US public opinion support for Israel wanes

Sunday 24/04/2016
Democratic presidential candidate Bernie Sanders speaks to the crowd gathered April 18th, in New York.

New York - The effusive pro-Israel sup­port from Hillary Clinton and other presidential hopefuls at the recent American Israel Public Af­fairs Committee (AIPAC) annual meeting in Washington suggested that US-Israeli relations are as strong as ever.
However, scratch beneath the surface and a different picture emerges. In recent weeks, several members of congress requested that the US State Department inves­tigate Israeli abuses against Pales­tinians and pro-Palestinian lawyers are increasingly using US courts to target Israel. Some polls suggest that public opinion is less pro-Israel than has been claimed.
Meanwhile, US Senator Bernie Sanders, a leftist from Vermont and the son of Polish-Jewish im­migrants seeking the Democratic Party nomination for president, criticised Clinton for not being “even-handed” regarding the dec­ades-old conflict between Israelis and Palestinians.
“US politicians are increasingly willing to question Israeli policies and US support for Israel in ways that didn’t happen in the past,” said Seth Morrison, an activist with the group Jewish Voices for Peace.
“This is rooted in a change in public opinion, particularly among younger Americans who have only witnessed the recent phase of Israe­li-Palestinian tensions and view the conflict differently from their par­ents’ generation.”
Senator Patrick Leahy, D-Ver­mont, wrote to US Secretary of State John Kerry, of possible “gross violations of human rights”, in­cluding extrajudicial executions and torture, by Israel.
The letter, which was signed by ten other lawmakers, called for investigations into alleged viola­tions by Israel and Egypt, which are among the top recipients of US military aid.
The Leahy law from the 1990s conditions US military aid on a re­cipient’s rights record.
Israel has denied that its forces commit abuses, even as video showed an Israeli soldier shooting a wounded Palestinian assailant in the head in the West Bank city of Hebron spread online.
Morrison, who lobbied lawmak­ers to sign the letter, described what he called a watershed moment.
“The letter showed how law­makers are increasingly willing to take action, despite the inevitable backlash from the pro-Israel lobby. We’ve been having insightful talks with members of Congress about Israeli aggression. In the past, we wouldn’t have gotten in the door,” Morrison said.
Also in March, plaintiffs began a $34.5 billion lawsuit against Las Ve­gas casino magnate Sheldon Adel­son and other US-based tycoons, firms and charities for backing Is­raeli land grabs and other violations of Palestinians’ rights.
The case was brought in Wash­ington by activist Bassem al-Tami­mi and 35 other Palestinians and Palestinian Americans who allege racketeering, pillaging, conspiracy, war crimes and aggravated tres­pass.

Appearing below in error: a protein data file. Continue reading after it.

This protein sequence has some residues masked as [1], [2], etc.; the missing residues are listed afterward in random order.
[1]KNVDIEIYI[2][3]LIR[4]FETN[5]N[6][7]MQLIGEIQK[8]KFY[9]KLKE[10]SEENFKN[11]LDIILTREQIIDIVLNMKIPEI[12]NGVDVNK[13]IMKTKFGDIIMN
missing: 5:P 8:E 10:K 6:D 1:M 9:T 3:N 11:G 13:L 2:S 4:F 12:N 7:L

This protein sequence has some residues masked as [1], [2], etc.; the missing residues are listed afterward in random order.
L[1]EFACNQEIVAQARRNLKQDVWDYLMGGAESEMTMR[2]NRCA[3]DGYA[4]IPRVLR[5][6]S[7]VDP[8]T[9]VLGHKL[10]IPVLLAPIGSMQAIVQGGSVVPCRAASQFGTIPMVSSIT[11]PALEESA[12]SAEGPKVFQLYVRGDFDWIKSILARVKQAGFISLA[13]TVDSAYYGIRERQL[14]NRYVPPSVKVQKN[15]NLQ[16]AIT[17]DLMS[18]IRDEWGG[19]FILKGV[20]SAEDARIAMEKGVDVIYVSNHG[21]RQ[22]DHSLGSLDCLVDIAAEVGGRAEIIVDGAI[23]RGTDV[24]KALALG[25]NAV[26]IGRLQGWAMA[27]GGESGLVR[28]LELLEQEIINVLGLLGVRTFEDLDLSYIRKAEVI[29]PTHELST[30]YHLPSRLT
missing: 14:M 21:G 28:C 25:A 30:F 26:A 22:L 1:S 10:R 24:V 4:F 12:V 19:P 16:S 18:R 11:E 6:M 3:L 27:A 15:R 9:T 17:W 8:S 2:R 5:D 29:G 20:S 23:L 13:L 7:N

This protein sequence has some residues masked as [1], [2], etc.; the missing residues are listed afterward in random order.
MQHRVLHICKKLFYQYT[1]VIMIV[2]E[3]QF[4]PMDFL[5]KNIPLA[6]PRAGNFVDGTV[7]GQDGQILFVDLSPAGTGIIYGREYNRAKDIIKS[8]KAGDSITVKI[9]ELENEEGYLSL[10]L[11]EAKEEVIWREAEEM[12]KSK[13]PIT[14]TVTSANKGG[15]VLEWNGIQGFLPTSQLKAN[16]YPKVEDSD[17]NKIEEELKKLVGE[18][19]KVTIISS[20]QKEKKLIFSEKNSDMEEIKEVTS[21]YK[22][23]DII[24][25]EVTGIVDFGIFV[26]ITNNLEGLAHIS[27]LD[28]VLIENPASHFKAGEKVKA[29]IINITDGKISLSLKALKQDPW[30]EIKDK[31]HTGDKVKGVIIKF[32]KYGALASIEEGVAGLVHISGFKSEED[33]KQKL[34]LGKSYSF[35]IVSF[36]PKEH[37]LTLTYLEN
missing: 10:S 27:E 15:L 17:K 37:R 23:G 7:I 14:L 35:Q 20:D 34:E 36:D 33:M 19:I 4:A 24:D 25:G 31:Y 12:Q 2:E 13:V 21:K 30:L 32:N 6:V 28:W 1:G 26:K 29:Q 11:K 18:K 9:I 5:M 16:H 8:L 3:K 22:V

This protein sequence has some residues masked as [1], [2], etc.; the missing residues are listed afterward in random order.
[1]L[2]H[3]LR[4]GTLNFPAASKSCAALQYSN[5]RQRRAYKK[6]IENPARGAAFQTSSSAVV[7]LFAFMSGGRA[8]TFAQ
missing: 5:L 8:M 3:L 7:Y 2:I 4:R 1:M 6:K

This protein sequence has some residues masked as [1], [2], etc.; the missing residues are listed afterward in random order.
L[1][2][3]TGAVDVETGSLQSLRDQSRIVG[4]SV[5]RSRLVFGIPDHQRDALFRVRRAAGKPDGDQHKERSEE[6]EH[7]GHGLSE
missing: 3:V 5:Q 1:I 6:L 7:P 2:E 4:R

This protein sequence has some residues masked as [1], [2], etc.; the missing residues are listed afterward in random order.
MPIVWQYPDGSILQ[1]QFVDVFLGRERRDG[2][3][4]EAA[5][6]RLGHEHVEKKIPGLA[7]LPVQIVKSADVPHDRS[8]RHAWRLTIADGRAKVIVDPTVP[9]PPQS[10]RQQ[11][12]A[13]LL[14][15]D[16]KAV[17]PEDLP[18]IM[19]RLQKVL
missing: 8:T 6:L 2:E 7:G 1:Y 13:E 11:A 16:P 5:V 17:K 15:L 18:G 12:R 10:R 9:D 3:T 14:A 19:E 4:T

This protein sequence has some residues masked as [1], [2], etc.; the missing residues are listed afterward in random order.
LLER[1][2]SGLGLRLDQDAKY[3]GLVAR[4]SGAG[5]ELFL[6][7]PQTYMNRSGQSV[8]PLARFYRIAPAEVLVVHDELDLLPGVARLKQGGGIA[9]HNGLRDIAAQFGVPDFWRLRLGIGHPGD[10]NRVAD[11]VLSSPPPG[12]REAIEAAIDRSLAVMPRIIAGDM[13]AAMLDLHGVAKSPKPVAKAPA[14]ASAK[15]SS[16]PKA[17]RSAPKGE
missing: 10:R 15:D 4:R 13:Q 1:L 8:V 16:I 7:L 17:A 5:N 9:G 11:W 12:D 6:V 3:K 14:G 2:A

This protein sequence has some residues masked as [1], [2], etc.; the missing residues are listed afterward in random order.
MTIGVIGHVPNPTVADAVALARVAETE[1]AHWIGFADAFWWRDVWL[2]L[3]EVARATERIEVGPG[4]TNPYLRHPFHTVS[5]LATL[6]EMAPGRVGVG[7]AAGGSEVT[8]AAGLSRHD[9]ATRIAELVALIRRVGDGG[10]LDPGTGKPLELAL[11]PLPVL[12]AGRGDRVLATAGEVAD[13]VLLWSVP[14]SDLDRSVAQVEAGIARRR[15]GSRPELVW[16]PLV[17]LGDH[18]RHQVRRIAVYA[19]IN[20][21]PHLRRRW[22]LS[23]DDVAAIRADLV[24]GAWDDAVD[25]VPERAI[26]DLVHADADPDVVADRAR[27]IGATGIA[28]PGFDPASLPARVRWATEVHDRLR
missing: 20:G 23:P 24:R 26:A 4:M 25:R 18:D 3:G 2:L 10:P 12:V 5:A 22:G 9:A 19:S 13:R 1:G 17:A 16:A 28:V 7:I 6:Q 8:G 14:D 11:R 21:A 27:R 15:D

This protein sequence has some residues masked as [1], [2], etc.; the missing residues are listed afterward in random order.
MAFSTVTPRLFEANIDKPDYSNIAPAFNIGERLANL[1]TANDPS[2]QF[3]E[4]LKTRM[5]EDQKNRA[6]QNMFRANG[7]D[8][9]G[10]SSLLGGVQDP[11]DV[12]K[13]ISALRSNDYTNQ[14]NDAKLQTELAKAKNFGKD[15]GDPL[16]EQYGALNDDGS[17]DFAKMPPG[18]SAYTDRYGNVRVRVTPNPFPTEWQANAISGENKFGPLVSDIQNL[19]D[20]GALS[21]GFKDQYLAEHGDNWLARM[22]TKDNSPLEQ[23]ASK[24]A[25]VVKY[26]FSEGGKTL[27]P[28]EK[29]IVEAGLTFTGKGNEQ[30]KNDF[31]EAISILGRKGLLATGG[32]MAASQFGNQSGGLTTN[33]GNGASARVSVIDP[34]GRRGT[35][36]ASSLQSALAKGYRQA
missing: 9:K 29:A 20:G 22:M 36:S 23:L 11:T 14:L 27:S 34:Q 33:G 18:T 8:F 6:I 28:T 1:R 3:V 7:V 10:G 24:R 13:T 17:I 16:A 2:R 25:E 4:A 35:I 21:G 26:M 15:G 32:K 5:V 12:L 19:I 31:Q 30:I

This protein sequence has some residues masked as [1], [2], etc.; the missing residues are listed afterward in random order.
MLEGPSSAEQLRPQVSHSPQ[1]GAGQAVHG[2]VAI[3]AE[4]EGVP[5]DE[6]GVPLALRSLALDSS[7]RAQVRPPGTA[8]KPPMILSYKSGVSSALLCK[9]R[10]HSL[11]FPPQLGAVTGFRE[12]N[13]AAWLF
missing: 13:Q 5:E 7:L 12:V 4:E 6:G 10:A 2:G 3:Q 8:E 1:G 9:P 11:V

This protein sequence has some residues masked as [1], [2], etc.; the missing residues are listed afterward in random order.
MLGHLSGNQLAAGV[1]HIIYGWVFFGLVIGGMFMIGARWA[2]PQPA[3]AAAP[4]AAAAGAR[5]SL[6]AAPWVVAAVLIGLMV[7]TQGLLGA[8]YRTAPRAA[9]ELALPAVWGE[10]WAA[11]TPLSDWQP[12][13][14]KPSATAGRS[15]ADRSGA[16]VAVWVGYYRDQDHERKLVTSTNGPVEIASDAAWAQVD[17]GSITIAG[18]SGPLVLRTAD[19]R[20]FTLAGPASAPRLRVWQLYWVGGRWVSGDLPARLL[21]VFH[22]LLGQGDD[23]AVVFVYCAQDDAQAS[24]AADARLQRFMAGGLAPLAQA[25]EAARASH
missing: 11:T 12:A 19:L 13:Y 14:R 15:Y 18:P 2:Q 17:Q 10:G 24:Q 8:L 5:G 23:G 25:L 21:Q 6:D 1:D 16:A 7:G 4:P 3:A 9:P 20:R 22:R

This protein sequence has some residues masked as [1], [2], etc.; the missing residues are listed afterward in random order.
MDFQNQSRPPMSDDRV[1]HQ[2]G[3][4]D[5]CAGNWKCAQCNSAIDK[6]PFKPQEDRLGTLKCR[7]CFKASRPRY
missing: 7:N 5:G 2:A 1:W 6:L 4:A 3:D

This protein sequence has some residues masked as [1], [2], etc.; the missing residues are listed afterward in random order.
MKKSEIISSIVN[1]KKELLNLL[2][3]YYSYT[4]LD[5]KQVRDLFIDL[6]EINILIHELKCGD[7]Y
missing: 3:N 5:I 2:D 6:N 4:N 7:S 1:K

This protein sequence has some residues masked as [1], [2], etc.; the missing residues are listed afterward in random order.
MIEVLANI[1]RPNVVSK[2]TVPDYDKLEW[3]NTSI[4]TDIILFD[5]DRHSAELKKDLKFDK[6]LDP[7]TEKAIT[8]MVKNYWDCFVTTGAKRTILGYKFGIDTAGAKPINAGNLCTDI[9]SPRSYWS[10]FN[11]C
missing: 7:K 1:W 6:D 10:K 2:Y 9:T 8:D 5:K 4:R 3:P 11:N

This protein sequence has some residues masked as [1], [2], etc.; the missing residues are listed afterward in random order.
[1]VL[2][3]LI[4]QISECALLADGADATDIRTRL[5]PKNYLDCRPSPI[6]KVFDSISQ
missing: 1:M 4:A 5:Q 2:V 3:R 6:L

Such lawsuits typically fare poor­ly in US civil courtrooms but Mar­tin McMahon, a lawyer in the case, described a “complete reversal” in public opinion that would make US jurors more amenable to Palestin­ian complainants.
Sanders used the April 14th Dem­ocratic debate to criticise Clinton for her approach to Middle East conflicts and for not treating Pales­tinians with enough “respect and dignity”. Clinton responded by ar­guing for Israel’s “right to defend” itself.
According to Shibley Telhami, a professor and pollster at the Uni­versity of Maryland, Sanders is not just advancing his beliefs but also relaying a message that resonates with younger Democrats who are frustrated by Clinton-style favour­ing of Israel.
“Sanders’ speech has been revo­lutionary in terms of the degree to which it has been even-handed, supporting Israel’s right to security, but also of the need to end Palestin­ian suffering in ways that no other major presidential candidate has ever done,” Telhami said.
“He’s really catering to the base and hoping that being closer to the base is going to help him against Hillary Clinton.”
Telhami rejects mainstream opinion polls that show steadfast support for Israel, such as a Gallup survey in February that indicated that American respondents sym­pathise more heavily with Israelis (62%) than Palestinians (15%).
This partly reflects how ques­tions are phrased, Telhami said. When asked what role Washington should play in managing Israeli- Palestinian tensions, 66% of re­spondents said the United States should be unbiased.
Evangelical Republicans, one-tenth of the US population, are the key pro-Israel constituency. About 77% of those asked have said they want the United States to lean to­wards Israel in negotiations com­pared to 29% of all American re­spondents.